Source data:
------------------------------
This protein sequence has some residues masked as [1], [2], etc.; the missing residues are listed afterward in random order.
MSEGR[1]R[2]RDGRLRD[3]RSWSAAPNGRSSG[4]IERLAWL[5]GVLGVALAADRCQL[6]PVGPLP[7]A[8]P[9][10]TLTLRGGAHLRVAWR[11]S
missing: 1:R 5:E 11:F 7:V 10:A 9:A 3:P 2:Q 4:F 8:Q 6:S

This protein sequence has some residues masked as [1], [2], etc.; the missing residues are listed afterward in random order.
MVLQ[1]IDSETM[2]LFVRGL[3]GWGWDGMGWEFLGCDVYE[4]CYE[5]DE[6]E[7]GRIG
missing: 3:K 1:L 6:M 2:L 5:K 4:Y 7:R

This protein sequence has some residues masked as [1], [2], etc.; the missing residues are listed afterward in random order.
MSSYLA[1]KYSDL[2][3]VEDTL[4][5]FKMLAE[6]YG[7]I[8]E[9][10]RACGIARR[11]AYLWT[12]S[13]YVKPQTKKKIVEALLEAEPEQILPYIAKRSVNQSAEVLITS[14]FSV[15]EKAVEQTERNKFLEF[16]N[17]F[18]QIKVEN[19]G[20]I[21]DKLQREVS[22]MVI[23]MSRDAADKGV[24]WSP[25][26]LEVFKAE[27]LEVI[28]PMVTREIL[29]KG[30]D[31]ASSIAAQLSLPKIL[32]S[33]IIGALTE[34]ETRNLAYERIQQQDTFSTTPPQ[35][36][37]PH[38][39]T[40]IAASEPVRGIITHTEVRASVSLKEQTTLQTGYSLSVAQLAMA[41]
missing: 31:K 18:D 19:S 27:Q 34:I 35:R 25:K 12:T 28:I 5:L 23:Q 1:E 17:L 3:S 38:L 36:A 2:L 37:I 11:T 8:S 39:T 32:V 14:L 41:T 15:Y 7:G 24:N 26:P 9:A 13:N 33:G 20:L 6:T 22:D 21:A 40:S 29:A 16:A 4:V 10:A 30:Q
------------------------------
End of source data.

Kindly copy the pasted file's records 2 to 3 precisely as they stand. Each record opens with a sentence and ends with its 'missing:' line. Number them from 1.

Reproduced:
This protein sequence has some residues masked as [1], [2], etc.; the missing residues are listed afterward in random order.
MVLQ[1]IDSETM[2]LFVRGL[3]GWGWDGMGWEFLGCDVYE[4]CYE[5]DE[6]E[7]GRIG
missing: 3:K 1:L 6:M 2:L 5:K 4:Y 7:R

This protein sequence has some residues masked as [1], [2], etc.; the missing residues are listed afterward in random order.
MSSYLA[1]KYSDL[2][3]VEDTL[4][5]FKMLAE[6]YG[7]I[8]E[9][10]RACGIARR[11]AYLWT[12]S[13]YVKPQTKKKIVEALLEAEPEQILPYIAKRSVNQSAEVLITS[14]FSV[15]EKAVEQTERNKFLEF[16]N[17]F[18]QIKVEN[19]G[20]I[21]DKLQREVS[22]MVI[23]MSRDAADKGV[24]WSP[25][26]LEVFKAE[27]LEVI[28]PMVTREIL[29]KG[30]D[31]ASSIAAQLSLPKIL[32]S[33]IIGALTE[34]ETRNLAYERIQQQDTFSTTPPQ[35][36][37]PH[38][39]T[40]IAASEPVRGIITHTEVRASVSLKEQTTLQTGYSLSVAQLAMA[41]
missing: 31:K 18:D 19:S 27:Q 34:I 35:R 25:K 12:T 28:I 5:L 23:Q 1:E 17:L 3:S 38:L 36:A 2:L 37:I 11:T 8:S 39:T 32:V 14:L 41:T 15:Y 7:G 24:N 26:P 9:A 13:N 33:G 20:L 6:T 22:D 21:A 40:S 29:A 16:A 4:V 10:A 30:Q